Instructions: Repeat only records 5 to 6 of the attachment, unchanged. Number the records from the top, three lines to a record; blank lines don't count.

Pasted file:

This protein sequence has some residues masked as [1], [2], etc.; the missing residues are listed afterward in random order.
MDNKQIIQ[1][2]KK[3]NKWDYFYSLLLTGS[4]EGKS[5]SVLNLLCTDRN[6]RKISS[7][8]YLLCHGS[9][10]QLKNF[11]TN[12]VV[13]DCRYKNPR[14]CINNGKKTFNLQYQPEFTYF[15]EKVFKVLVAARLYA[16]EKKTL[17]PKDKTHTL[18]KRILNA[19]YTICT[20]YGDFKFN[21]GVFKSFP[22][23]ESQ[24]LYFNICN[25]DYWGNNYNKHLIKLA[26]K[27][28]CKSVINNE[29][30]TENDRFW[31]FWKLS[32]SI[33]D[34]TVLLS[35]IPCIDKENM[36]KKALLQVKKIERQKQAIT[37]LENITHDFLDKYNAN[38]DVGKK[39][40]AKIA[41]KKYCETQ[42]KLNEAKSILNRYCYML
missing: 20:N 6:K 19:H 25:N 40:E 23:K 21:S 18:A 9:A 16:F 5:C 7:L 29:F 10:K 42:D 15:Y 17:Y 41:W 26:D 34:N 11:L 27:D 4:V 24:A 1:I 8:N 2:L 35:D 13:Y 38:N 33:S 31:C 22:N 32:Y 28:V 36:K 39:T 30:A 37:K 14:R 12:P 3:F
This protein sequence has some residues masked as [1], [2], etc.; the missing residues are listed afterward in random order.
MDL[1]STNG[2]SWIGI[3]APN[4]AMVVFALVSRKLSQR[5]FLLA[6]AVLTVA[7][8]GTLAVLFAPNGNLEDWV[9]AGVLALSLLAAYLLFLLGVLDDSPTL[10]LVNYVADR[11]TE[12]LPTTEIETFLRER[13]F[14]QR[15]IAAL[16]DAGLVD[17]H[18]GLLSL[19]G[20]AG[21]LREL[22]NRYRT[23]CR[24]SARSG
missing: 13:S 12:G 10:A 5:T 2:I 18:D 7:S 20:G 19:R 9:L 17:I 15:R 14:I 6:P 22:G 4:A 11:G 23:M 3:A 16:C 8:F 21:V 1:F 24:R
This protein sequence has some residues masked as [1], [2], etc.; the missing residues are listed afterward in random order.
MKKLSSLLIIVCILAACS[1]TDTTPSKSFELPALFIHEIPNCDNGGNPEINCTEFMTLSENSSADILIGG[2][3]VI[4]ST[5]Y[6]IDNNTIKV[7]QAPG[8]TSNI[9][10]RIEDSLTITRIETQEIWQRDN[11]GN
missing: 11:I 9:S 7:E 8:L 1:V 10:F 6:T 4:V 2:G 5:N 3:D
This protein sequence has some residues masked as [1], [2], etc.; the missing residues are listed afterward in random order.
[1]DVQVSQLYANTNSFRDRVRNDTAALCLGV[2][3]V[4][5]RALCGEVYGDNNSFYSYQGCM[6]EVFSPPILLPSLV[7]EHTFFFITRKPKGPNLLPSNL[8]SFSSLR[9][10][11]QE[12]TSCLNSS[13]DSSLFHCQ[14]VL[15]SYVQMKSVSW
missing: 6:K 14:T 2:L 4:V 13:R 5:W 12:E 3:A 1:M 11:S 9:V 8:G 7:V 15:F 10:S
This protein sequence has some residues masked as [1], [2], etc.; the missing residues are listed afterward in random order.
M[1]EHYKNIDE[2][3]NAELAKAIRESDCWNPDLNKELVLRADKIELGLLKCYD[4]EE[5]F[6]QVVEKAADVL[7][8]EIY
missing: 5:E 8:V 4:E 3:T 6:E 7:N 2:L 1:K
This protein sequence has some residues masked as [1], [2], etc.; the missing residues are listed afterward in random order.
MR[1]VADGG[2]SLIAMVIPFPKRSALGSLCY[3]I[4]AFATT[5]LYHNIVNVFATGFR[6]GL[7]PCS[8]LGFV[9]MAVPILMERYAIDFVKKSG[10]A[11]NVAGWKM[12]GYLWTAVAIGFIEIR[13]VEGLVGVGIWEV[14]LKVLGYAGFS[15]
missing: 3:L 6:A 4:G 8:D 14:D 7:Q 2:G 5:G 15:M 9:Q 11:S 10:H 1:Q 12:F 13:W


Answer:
This protein sequence has some residues masked as [1], [2], etc.; the missing residues are listed afterward in random order.
M[1]EHYKNIDE[2][3]NAELAKAIRESDCWNPDLNKELVLRADKIELGLLKCYD[4]EE[5]F[6]QVVEKAADVL[7][8]EIY
missing: 5:E 8:V 4:E 3:T 6:E 7:N 2:L 1:K
This protein sequence has some residues masked as [1], [2], etc.; the missing residues are listed afterward in random order.
MR[1]VADGG[2]SLIAMVIPFPKRSALGSLCY[3]I[4]AFATT[5]LYHNIVNVFATGFR[6]GL[7]PCS[8]LGFV[9]MAVPILMERYAIDFVKKSG[10]A[11]NVAGWKM[12]GYLWTAVAIGFIEIR[13]VEGLVGVGIWEV[14]LKVLGYAGFS[15]
missing: 3:L 6:A 4:G 8:D 14:D 7:Q 2:G 5:G 15:M 9:Q 11:S 10:H 1:Q 12:F 13:W